I would just sit. Sit and listen. Stationary and with open ears taking in every single name of every band, every song, every record label and release date.
For myself and my friends, everything took a back seat from then on, school was something we just did in the daytime that enabled us all to get together to discuss music. To compare who graced our textbooks that day and to read the gig announcements in the NME.
They started throwing around names like Oasis, Shed Seven, Elastica, Suede and Blur. The sound they were making just gripped me. Echoing vague similarities to punk in some instances, but generally a sound that was new to me, and so exciting.
The NME and Melody Maker were, all of a sudden, front to back pictures of hot, angry looking men with floppy hair and beautiful women who just looked effortlessly cool. I frantically wrote down any names on a list that I would go and shove under ‘record shop Tony’s’ nose the next day. I had boycotted Woolworths at this point in favour of the far more respectable record shop. Something which my children will never be a part of sadly, but for us, there would have been no Britpop without the indie. This man was like Father Christmas, we asked and he would provide.
At this point Oasis were on every music publication going. These 2 scruffy brothers looking generally pissed off with the world, were everywhere. They proclaimed to be the best band in the country, they claimed they would be bigger than Jesus, and at that point I don’t think anyone in the country had any reason to doubt them. I ordered Supersonic, a continuous loop of Manc drawl and whiney guitars were all that I needed at that point. Supersonic was the single but the B-Sides just blew me away, if Soundgarden had opened my mind to modern rock music, this band honed in on the very specifics of music that really got me. From the lyrics down to the shoes he wore. It wasn’t long after Oasis I discovered Shed Seven. The music press had an absolute field day with them, the tenuous band wars that ensued were completely unfounded but catapulted Shed Seven into the limelight at a time when we were desperate for more bands like this. As a debut, Definitely Maybe is up there with the best, but for me, so is Change Giver. Visually bands at the time were pretty much cut from the same mould, Oasis set the bar for indie rock music, but the Sheds, they were something different. Take the hair away, the clothes, and here was a band that no-one really compared to for me in the 90’s.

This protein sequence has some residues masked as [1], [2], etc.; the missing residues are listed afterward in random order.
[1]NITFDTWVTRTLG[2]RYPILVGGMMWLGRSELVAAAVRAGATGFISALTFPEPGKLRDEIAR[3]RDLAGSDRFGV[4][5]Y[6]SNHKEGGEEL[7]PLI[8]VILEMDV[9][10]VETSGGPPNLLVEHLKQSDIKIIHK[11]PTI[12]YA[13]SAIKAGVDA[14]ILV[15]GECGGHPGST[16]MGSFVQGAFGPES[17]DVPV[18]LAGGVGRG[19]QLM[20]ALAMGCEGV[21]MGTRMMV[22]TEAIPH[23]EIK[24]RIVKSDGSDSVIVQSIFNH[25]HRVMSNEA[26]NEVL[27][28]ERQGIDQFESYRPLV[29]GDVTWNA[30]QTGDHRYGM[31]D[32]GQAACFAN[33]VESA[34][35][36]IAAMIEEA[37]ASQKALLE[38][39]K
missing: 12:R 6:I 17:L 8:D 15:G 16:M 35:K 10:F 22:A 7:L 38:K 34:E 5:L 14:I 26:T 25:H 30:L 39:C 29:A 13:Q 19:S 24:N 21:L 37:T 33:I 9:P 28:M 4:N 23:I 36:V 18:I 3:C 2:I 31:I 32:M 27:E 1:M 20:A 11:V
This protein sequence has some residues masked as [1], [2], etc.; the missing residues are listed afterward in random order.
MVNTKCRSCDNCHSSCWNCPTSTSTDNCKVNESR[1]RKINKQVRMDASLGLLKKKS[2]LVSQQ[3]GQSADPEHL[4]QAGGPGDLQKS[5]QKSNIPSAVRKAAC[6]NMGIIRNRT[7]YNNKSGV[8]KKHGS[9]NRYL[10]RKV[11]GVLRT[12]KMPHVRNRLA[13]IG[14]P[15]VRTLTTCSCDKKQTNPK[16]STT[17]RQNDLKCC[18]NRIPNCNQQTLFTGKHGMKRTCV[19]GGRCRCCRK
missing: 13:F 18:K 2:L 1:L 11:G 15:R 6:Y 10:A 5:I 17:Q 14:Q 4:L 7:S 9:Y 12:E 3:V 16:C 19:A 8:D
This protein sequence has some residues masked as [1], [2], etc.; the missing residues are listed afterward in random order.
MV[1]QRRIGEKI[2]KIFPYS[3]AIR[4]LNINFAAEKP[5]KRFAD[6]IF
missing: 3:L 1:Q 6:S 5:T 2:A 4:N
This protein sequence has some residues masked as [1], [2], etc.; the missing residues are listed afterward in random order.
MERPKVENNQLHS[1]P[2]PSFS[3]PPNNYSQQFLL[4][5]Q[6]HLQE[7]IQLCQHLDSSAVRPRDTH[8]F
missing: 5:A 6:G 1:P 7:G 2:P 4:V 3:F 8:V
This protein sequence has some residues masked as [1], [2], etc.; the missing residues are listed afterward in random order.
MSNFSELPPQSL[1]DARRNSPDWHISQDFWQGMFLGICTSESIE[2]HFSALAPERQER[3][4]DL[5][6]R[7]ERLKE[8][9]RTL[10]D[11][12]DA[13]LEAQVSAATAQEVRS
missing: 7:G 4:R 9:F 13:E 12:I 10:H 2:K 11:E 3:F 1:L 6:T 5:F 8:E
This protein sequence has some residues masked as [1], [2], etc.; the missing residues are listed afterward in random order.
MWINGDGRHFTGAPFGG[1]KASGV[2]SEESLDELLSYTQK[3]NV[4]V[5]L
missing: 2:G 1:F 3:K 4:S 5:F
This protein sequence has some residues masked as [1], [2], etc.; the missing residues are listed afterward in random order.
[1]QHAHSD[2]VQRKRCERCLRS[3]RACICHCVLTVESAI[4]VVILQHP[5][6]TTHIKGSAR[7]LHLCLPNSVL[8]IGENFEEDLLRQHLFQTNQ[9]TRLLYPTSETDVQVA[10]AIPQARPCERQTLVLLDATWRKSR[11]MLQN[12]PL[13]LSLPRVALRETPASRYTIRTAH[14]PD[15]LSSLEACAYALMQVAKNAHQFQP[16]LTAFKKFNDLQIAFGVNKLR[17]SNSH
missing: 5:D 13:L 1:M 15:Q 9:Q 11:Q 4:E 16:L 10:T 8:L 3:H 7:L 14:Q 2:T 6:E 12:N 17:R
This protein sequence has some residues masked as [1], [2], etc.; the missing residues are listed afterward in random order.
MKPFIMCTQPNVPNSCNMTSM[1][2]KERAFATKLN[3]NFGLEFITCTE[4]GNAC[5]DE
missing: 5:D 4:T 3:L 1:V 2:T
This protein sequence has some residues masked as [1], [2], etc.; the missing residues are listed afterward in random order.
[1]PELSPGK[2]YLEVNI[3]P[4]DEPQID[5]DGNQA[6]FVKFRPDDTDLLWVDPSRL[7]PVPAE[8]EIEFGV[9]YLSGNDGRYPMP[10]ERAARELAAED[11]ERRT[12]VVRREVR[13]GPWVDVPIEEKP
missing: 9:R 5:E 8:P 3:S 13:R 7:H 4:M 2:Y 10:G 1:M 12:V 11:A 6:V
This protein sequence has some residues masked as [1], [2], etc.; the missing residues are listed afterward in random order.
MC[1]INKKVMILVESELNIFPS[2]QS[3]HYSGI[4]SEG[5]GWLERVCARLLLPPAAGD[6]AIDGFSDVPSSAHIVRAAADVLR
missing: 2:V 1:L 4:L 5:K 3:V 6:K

For the 6 months that followed my CD collection grew and grew to what I now call my music wall. Every single CD in that collection holds a memory, a story and can trigger an emotion. No more so than my first 4 albums, Definitely Maybe, Change Giver, Modern Life Is Rubbish and Carnival Of Light. In the days before multi disc changers, it was a massive headache every night deciding which of these 4 to play……I still have the same dilemma sometimes.

GIGS

I look back on the time all this started and it is crazy. My boyfriend at the time had an older sister, she was at college, only a few years older but a hell of a lot cooler than all of us. Age wasn’t a boundary though, she was right there with us in the heart of the birth of Britpop. She came home one day telling us she’d got tickets to see the Manic Street Preachers. I liked the Manics, they baffled me a little. I remember being intrigued at the melancholy, questioning what it was that had prompted such a narcissistic approach to song writing.
She told me they were playing at the Roadmender, a funny old building in town resembling nothing more than an ugly concrete bunker. It looked hostile and dirty but little did I know that this would be my second home for the next 2 years.
There were only a few tickets left so we spent the next day at school clock watching. The minutes felt like days until we got home. When she told us she’d managed to get us tickets it was like birthday and Christmas in one. This was my first gig, Manic Street Preachers, Northampton Roadmender, June 23rd 1994. Buying that single had changed the course of my life musically, but this gig was about to change my life completely.